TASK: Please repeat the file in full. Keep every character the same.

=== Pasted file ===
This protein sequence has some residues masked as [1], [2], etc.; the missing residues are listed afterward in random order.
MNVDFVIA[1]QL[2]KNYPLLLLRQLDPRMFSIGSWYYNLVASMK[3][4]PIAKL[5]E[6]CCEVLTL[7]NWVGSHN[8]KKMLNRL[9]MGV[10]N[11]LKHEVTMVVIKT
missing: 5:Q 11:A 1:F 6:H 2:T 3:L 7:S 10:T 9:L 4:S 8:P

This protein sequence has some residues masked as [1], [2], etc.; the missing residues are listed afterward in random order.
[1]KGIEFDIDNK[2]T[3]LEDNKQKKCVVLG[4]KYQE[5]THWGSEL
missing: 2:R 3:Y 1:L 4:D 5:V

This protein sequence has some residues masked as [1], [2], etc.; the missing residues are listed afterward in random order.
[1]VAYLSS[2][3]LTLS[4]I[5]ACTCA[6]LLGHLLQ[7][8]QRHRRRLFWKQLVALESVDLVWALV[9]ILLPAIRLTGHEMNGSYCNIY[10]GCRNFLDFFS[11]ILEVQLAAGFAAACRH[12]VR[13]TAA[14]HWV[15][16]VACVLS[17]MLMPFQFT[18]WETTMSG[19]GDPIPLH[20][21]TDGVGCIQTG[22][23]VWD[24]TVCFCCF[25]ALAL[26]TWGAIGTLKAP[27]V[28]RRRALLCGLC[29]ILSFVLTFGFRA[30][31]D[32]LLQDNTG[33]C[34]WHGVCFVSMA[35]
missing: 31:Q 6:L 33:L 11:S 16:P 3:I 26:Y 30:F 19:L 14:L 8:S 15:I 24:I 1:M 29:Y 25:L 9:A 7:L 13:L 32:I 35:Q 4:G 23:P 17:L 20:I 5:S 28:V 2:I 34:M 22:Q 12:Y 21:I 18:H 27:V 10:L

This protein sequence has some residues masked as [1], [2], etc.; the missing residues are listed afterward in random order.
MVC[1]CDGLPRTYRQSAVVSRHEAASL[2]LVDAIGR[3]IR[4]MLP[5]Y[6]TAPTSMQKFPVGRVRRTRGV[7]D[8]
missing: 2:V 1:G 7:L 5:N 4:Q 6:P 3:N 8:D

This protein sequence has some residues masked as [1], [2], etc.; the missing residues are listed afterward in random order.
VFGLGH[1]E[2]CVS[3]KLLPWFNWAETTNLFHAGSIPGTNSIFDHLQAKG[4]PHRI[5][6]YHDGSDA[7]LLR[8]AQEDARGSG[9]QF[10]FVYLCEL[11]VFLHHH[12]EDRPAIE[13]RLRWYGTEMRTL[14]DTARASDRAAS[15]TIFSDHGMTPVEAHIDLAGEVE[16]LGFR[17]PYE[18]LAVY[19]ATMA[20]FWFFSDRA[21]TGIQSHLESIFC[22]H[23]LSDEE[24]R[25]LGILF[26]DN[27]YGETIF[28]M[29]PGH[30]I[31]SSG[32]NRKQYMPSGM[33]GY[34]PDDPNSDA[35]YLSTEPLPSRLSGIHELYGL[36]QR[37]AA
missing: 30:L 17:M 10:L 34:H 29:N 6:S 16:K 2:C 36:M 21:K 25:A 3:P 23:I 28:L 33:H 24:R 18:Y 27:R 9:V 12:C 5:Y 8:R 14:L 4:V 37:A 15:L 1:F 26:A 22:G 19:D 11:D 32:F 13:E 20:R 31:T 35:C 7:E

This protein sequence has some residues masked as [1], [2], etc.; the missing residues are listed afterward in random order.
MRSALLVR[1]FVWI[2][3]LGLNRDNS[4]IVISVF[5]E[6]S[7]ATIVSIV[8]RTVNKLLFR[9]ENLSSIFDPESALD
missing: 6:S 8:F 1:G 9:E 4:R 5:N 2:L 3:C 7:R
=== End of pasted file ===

This protein sequence has some residues masked as [1], [2], etc.; the missing residues are listed afterward in random order.
MNVDFVIA[1]QL[2]KNYPLLLLRQLDPRMFSIGSWYYNLVASMK[3][4]PIAKL[5]E[6]CCEVLTL[7]NWVGSHN[8]KKMLNRL[9]MGV[10]N[11]LKHEVTMVVIKT
missing: 5:Q 11:A 1:F 6:H 2:T 3:L 7:S 10:T 9:L 4:S 8:P

This protein sequence has some residues masked as [1], [2], etc.; the missing residues are listed afterward in random order.
[1]KGIEFDIDNK[2]T[3]LEDNKQKKCVVLG[4]KYQE[5]THWGSEL
missing: 2:R 3:Y 1:L 4:D 5:V

This protein sequence has some residues masked as [1], [2], etc.; the missing residues are listed afterward in random order.
[1]VAYLSS[2][3]LTLS[4]I[5]ACTCA[6]LLGHLLQ[7][8]QRHRRRLFWKQLVALESVDLVWALV[9]ILLPAIRLTGHEMNGSYCNIY[10]GCRNFLDFFS[11]ILEVQLAAGFAAACRH[12]VR[13]TAA[14]HWV[15][16]VACVLS[17]MLMPFQFT[18]WETTMSG[19]GDPIPLH[20][21]TDGVGCIQTG[22][23]VWD[24]TVCFCCF[25]ALAL[26]TWGAIGTLKAP[27]V[28]RRRALLCGLC[29]ILSFVLTFGFRA[30][31]D[32]LLQDNTG[33]C[34]WHGVCFVSMA[35]
missing: 31:Q 6:L 33:L 11:S 16:P 3:I 26:Y 30:F 19:L 14:L 8:S 15:I 24:I 1:M 29:Y 25:L 9:A 7:L 13:L 32:I 35:Q 4:G 23:P 17:L 20:I 5:S 28:V 2:I 34:M 22:Q 12:Y 21:I 18:H 27:V 10:L

This protein sequence has some residues masked as [1], [2], etc.; the missing residues are listed afterward in random order.
MVC[1]CDGLPRTYRQSAVVSRHEAASL[2]LVDAIGR[3]IR[4]MLP[5]Y[6]TAPTSMQKFPVGRVRRTRGV[7]D[8]
missing: 2:V 1:G 7:L 5:N 4:Q 6:P 3:N 8:D

This protein sequence has some residues masked as [1], [2], etc.; the missing residues are listed afterward in random order.
VFGLGH[1]E[2]CVS[3]KLLPWFNWAETTNLFHAGSIPGTNSIFDHLQAKG[4]PHRI[5][6]YHDGSDA[7]LLR[8]AQEDARGSG[9]QF[10]FVYLCEL[11]VFLHHH[12]EDRPAIE[13]RLRWYGTEMRTL[14]DTARASDRAAS[15]TIFSDHGMTPVEAHIDLAGEVE[16]LGFR[17]PYE[18]LAVY[19]ATMA[20]FWFFSDRA[21]TGIQSHLESIFC[22]H[23]LSDEE[24]R[25]LGILF[26]DN[27]YGETIF[28]M[29]PGH[30]I[31]SSG[32]NRKQYMPSGM[33]GY[34]PDDPNSDA[35]YLSTEPLPSRLSGIHELYGL[36]QR[37]AA
missing: 30:L 17:M 10:L 34:H 29:N 6:S 16:K 2:C 36:M 21:K 25:A 3:P 23:I 28:L 33:H 24:R 18:Y 27:R 9:V 12:C 5:Y 8:R 14:L 4:V 37:A 15:L 1:F 26:A 22:G 19:D 11:D 32:F 13:E 20:R 31:T 35:C 7:E

This protein sequence has some residues masked as [1], [2], etc.; the missing residues are listed afterward in random order.
MRSALLVR[1]FVWI[2][3]LGLNRDNS[4]IVISVF[5]E[6]S[7]ATIVSIV[8]RTVNKLLFR[9]ENLSSIFDPESALD
missing: 6:S 8:F 1:G 9:E 4:R 5:N 2:L 3:C 7:R